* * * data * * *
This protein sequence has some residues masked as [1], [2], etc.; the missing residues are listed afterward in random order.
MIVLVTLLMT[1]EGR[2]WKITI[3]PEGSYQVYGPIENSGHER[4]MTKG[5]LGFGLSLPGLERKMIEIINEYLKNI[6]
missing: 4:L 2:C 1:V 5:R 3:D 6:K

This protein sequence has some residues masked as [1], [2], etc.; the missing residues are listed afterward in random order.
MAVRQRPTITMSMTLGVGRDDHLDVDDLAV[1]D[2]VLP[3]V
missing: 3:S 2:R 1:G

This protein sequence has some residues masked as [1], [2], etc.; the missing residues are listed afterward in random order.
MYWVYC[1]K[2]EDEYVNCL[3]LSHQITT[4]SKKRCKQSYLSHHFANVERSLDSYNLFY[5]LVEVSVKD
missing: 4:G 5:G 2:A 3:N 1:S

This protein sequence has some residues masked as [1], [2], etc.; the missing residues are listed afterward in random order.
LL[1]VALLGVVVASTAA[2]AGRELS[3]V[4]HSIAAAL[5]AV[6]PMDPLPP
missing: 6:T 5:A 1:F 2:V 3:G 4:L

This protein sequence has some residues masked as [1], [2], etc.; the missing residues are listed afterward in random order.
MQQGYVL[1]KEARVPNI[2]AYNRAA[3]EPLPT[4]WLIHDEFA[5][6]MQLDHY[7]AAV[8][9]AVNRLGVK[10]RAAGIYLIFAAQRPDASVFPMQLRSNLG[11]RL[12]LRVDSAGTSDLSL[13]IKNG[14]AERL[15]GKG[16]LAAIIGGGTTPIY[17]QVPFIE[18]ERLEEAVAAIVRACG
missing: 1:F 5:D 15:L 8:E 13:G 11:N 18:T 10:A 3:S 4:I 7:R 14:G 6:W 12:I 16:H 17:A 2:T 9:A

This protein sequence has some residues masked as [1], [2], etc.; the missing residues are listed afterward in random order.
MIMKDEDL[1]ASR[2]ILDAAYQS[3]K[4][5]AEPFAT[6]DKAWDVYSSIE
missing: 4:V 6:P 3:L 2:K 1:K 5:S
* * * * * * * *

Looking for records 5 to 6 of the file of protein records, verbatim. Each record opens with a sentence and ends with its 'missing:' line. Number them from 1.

This protein sequence has some residues masked as [1], [2], etc.; the missing residues are listed afterward in random order.
MQQGYVL[1]KEARVPNI[2]AYNRAA[3]EPLPT[4]WLIHDEFA[5][6]MQLDHY[7]AAV[8][9]AVNRLGVK[10]RAAGIYLIFAAQRPDASVFPMQLRSNLG[11]RL[12]LRVDSAGTSDLSL[13]IKNG[14]AERL[15]GKG[16]LAAIIGGGTTPIY[17]QVPFIE[18]ERLEEAVAAIVRACG
missing: 1:F 5:D 15:L 8:E 13:G 11:N 18:T 10:A 3:S 4:I 7:R 14:G 6:W 12:I 16:H 17:A 2:T 9:A

This protein sequence has some residues masked as [1], [2], etc.; the missing residues are listed afterward in random order.
MIMKDEDL[1]ASR[2]ILDAAYQS[3]K[4][5]AEPFAT[6]DKAWDVYSSIE
missing: 4:V 6:P 3:L 2:K 1:K 5:S